3 Gifting Strategies to Help You Easily Transfer Your Wealth

3 Gifting Strategies to Help You Easily Transfer Your Wealth
27 Oct 2018
If you want to transfer wealth and avoid excessive taxes, taking advantage of smart gifting strategies is the way to go. Here are 3 to consider this year.

Did you know that even when you give or receive a sum of money, the government may have their hand out for their share?

There are many rules and tax laws that apply to estate gifting. If you are in that position, you’ll want to familiarize yourself with these laws.

When is the best time to gift some of your estate? Is there a limit to what you can give? Do you wonder if hiring a financial planner is your best bet to get an estate tax exemption?

If you have wealth that you’d like to transfer in order to avoid paying excessive taxes, taking advantage of smart gifting strategies will save you in the long run. Here are 3 that you’ll want to consider this year.

3 Smart Gifting Strategies

The IRS rules change often, but fortunately, they raised the amount that escapes taxation. You’ll also note that there are ways to give away money or other assets that are tax-free.

1. Make Direct Payments to Institutions

One way to reduce your taxable estate is to transfer some of your wealth to a loved one by making direct payments to a medical provider or a university or other similar educational institution.

If, for example, one of your adult children needs expensive medical treatment, rather than giving the needed money to him or her, you would pay the hospital directly. Do the same in the event that you want to contribute to someone’s educational costs.

Besides lowering the value of your taxable estate, you will not be adding to the amount of your lifetime exemption.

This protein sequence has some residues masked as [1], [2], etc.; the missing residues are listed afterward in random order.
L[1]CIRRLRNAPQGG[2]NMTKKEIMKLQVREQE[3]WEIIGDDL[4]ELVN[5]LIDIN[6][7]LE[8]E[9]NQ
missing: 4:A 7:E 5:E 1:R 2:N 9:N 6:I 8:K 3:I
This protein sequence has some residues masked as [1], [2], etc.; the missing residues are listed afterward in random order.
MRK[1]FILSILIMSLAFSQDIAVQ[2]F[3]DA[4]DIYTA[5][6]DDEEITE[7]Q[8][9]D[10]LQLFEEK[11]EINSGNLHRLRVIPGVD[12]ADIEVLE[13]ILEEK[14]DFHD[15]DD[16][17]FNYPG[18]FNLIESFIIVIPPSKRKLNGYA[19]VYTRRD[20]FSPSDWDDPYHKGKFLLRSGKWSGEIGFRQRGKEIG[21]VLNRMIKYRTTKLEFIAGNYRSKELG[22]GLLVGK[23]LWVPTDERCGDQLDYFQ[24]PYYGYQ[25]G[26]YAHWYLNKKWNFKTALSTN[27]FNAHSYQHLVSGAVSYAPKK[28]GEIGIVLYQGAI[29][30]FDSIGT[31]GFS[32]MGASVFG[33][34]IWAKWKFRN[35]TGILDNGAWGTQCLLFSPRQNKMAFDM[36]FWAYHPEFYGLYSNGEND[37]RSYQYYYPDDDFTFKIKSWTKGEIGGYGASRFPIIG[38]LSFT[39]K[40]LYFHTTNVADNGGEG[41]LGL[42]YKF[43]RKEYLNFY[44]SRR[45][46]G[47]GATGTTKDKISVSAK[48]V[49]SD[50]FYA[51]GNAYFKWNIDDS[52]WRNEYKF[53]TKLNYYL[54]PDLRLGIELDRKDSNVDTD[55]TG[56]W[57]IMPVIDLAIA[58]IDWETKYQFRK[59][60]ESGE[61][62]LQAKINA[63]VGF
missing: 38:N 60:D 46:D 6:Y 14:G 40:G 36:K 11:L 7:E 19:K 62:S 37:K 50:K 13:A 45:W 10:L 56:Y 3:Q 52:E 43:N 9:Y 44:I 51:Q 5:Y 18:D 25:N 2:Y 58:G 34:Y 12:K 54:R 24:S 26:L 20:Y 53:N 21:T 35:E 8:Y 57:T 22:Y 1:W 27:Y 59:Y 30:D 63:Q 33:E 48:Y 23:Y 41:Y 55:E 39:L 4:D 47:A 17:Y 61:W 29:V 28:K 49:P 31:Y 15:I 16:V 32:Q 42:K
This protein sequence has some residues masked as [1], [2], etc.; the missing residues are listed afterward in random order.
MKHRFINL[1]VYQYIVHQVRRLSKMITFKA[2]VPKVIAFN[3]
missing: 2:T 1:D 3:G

2. Use the Annual Gift Tax Exclusion

The annual federal gift tax exclusion (or gifting limits) allows you to give away up to $15,000 in 2018, that is up from $14,000 last year. You can give that amount of money to as many people as you’d like without it counting against your lifetime estate tax exemption.

The lifetime exemption, the total amount you are permitted to give away in a lifetime, for 2108 is $11.8 million. When you die, if your estate is worth more than the balance of the exemption, an estate tax will be collected on that amount.

Gift Tax vs. Estate Tax

“The estate tax is a tax on your right to transfer property at your death. It consists of an accounting of everything you own or have certain interests in at the date of death.”

“If you give someone money or property during your life, you may be subject to federal gift tax.”

The amount you use for gifting will be subtracted from the amount you can use for the estate tax. This is called a unified credit by the IRS.

3. Give Away Assets That Will Appreciate in the Future

If you own a property that you know will appreciate and you give it to your children now, you will save yourself from counting that appreciated value in your assets. You will also keep your children from paying tax on the appreciated value as well.

Things to Remember

While these are federal guidelines, your state may have other laws regarding gifting and estate taxes.

Be sure that your plan includes leaving enough money to live comfortably before giving away a chunk of your estate.

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Daryl Seaton